How well do you know the Code? Think you can spot violations the original installer either ignored or couldn’t identify? Here’s your chance to moonlight as an electrical inspector and second-guess someone else’s work from the safety of your living room or office. Can you identify the Code violation(s) in this photo?
Hint: Battered and bruised outside
Find the Answer
‘Tell Them What They’ve Won...’
Using the 2008 NEC, correctly identify the Code violation(s) in this month’s photo — in 200 words or less — and you could win something to put in your toolbox. E-mail your response to firstname.lastname@example.org, and we’ll select three winners (excluding manufacturers and prior winners) at random from the correct submissions. Winners will receive a set of insulated hand tools from Ideal Industries, Inc., valued at more than $125.* The set includes 9.25-in. insulated side-cutting pliers, 10-in. insulated tongue-and-groove pliers, and a 0.25-in. 3 6-in. insulated screwdriver. (* Please allow six to eight weeks for delivery of tools.)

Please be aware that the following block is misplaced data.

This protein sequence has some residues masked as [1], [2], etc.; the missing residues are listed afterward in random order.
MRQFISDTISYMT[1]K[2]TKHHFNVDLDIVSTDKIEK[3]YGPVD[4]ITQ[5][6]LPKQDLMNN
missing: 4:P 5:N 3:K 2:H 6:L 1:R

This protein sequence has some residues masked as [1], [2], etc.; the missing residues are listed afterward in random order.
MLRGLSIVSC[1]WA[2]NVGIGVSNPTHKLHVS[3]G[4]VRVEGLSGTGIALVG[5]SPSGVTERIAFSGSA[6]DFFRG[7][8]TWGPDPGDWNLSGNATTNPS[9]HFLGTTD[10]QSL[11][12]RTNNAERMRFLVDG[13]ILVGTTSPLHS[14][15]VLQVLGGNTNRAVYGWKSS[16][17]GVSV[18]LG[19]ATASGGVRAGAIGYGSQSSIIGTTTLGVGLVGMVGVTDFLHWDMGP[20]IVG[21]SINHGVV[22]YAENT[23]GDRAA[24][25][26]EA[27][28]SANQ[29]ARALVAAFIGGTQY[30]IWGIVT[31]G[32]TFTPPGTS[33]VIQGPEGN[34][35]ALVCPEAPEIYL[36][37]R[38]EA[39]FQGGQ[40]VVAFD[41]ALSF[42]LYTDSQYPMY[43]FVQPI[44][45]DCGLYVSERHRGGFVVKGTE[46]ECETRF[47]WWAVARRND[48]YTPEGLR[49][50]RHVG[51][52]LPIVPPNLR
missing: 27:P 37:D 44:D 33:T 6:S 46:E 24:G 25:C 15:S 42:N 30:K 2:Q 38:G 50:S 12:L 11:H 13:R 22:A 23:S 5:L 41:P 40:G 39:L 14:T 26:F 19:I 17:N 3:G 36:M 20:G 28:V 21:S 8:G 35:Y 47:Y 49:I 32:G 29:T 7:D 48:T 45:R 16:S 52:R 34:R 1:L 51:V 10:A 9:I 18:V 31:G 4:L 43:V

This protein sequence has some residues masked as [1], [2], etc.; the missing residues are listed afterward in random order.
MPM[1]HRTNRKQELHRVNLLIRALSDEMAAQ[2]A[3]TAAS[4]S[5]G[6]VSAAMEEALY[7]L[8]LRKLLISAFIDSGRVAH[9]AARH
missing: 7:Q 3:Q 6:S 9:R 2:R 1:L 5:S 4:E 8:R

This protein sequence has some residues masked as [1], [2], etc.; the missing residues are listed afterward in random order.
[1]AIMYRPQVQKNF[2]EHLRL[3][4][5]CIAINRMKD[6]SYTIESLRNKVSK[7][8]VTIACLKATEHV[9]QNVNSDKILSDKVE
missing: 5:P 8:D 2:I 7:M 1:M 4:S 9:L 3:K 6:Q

Our three winners this month include: Wade Johnson, president of Wade’s Electrical Service, Inc. in Moorhead, Minn.; Vince Viott, an electrician with Kissel Electric in Monument, Colo.; and Scott Walton, a project manager with Hilscher-Clarke Electric Co. in Canton, Ohio.
This picture clearly shows a watertight pin and sleeve receptacle mounted upside down. It’s obvious this type of mounting arrangement will allow water to get inside the device.
The first violation we can cite is in Art. 110. As noted in 110.3(B), “Listed or labeled equipment shall be installed and used in accordance with any instructions in the listing or labeling.” I think we can all agree this receptacle is not listed for use as an ash tray, nor is it intended to be installed upside down.
We can also reference Art. 314. As noted in 314.15, “In damp or wet locations, boxes, conduit bodies, and fittings shall be placed or equipped so as to prevent moisture from entering or accumulating within the box, conduit body, or fitting. Boxes, conduit bodies, and fittings installed in wet locations shall be listed for use in wet locations.”
In addition, the white/gray pipe in the lower right area of the photo appears to be a stair rail. If there are steps and a railing directly in front of these components, then we can also cite a violation of the working space requirements of 110.26.